Charles J. Ryan, MD
Charles J. Ryan, MD is Professor of Clinical Medicine and Urology and the Clinical Program Leader for Genitourinary Medical Oncology at the UCSF Helen Diller Family Comprehensive Cancer Center. He received his MD from the University of Wisconsin in Madison and completed his residency in internal medicine at the University of Wisconsin Hospital and Clinics, where he also served as Chief Resident. He completed a fellowship in medical oncology in the Department of Medicine at Memorial Sloan-Kettering Cancer Center and the Joan and Sanford I. Weill Medical College of Cornell University in New York.
The first study is PROSPER : A phase 3, randomized, double blind, placebo (PBO)-controlled study of enzalutamide (ENZA) in men with nonmetastatic castration-resistant prostate cancer (M0 CRPC).
This study, if positive, would represent a potential new indication for enzalutmaide, which heretofore has received regulatory approval only for metastatic, castration-resistant prostate cancer in the chemotherapy-naive patient as well as in those patients with prior exposure to docetaxel. It would, in effect, move the use of enzalutamide ‘leftward’ in the clinical states model, to a population with a lower disease burden.
The second study is SPARTAN, a phase 3 double blind, randomized study of apalutamide (APA) versus placebo (PBO) in patients (pts) with nonmetastatic castration-resistant prostate cancer (nmCRPC). Apalutamide is currently not an FDA approved drug for any indication in the treatment of prostate cancer. Therefore, if positive, this study could shepherd a new drug onto the market.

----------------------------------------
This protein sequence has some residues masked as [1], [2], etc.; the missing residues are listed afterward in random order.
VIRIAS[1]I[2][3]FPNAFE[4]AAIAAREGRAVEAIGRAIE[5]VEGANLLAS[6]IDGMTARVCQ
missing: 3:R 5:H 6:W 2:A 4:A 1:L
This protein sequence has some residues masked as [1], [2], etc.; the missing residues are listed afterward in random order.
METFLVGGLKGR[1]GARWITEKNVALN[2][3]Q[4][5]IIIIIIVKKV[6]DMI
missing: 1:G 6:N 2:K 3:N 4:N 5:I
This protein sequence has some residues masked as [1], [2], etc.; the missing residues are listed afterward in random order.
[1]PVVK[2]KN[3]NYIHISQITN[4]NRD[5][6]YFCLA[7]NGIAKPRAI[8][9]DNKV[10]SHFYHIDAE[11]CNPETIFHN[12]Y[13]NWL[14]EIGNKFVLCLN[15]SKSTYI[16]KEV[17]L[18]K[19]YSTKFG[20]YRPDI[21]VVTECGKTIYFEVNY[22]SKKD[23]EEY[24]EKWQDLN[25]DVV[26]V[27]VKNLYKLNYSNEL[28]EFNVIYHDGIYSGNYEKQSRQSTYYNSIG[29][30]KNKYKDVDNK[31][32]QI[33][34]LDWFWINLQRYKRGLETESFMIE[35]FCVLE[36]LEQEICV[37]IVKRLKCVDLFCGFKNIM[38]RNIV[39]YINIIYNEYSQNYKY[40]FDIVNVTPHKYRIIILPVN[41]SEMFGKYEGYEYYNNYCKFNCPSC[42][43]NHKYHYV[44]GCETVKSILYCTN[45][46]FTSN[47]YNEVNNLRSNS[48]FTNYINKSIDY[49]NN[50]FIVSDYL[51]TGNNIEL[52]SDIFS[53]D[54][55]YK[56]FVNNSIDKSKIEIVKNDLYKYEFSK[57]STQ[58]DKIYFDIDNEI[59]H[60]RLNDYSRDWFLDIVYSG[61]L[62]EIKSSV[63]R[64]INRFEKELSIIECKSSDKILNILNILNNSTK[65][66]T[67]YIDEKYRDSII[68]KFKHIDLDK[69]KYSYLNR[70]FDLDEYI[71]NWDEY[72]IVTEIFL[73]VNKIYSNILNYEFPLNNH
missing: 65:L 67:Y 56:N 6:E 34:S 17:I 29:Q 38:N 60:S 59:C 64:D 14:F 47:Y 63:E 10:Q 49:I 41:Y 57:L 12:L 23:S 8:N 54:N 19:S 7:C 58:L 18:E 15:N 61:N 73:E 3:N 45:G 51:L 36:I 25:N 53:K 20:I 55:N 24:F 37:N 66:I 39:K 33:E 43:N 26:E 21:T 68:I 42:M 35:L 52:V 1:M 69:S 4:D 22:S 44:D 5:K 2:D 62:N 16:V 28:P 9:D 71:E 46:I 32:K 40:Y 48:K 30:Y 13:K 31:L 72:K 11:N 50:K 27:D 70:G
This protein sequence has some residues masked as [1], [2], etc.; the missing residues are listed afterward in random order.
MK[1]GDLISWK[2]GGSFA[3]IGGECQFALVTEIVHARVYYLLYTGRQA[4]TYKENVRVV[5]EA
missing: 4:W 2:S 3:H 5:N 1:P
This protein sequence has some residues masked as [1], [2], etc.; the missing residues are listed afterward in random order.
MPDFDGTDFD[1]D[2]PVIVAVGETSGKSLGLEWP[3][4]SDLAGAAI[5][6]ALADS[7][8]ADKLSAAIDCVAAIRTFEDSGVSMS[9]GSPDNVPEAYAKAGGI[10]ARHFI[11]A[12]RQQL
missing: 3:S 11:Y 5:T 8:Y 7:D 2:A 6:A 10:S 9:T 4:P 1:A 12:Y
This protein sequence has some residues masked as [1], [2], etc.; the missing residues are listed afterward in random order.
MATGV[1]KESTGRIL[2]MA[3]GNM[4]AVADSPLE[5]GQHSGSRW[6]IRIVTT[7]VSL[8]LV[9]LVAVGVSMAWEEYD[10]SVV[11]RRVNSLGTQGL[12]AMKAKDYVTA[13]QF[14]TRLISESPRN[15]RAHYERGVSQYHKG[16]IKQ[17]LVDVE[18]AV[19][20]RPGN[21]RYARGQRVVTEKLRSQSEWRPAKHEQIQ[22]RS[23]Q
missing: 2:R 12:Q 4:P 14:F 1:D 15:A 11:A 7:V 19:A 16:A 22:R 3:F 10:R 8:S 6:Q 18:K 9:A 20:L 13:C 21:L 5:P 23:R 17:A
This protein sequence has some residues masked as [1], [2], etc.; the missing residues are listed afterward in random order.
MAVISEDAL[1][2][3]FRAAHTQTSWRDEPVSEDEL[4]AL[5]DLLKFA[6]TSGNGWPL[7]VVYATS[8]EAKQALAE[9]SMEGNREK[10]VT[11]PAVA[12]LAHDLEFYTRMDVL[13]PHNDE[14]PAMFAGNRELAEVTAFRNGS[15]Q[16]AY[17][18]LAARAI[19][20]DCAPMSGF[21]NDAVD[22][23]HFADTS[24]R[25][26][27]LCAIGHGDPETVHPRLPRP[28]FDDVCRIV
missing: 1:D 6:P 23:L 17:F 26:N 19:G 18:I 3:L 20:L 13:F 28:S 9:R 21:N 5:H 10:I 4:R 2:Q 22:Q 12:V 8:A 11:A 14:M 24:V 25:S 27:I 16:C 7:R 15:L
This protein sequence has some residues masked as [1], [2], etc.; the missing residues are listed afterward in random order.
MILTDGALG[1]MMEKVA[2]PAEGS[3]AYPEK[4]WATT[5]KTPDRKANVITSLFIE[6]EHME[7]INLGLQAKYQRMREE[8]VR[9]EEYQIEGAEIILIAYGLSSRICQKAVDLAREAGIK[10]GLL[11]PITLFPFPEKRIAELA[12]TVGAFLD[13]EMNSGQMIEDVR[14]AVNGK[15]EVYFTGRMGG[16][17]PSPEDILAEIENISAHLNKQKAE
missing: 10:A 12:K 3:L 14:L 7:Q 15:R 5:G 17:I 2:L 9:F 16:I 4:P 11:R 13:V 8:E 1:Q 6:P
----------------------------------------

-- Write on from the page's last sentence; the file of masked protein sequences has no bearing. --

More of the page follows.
A key facet of these two trials is what exactly is the question that they are trying to answer and what clinical need is addressed. UroToday will delve into the results of these trials as they become public, and I will not offer any data on this point in this entry.
To begin, it is unknown exactly how many patients there are with nmCRPC in part because of how this is defined. In order to address some of these questions, as well as the conceptual framework of this clinical state, I present the following five questions for consideration.
One: Is it actually metastatic disease?
The challenge in diagnosing someone with Non metastatic CRPC is that it is a diagnosis of exclusion. It is impossible, according to logic, to prove the absence of something. So the implication with non-metastatic is that you looked for metastases, but you didn’t find them. What does that really mean – you looked? In a study that I led with Abiraterone, the Imaagen study, we found that about 35% of patients who we screened for the study because we thought they had non-metastatic disease actually had metastases; they just hadn’t been scanned in the last 6 months! So keep in mind that proving ‘in’ non-mets requires some diligence in ruling ‘out’ metastases.
So actually doing scans is one thing, which scan to get is another.
The studies relied on standard imaging- CT and Bone scan. But the times are changing. The proliferation of Axumin® (fluciclovine F 18) and PSMA PET scans means that we are finding more occult metastases. I have, on several occasions, found nodes and other findings on PSMA PET/MRI scans, which we do here at UCSF on a research basis, in patients who have completely negative CT scans and bone scans. So if the new imaging procedures proliferate, as they are expected to, we may find that the pool of patients with ‘non-metastatic’ CRPC will shrink.
And from a therapy perspective, we need to study and continue to think about what clinical difference there is between a patient with 1-3 ‘oligo’ mets found on PSMA PET and someone who has actual metastases showing up on a regular CT and bone scan.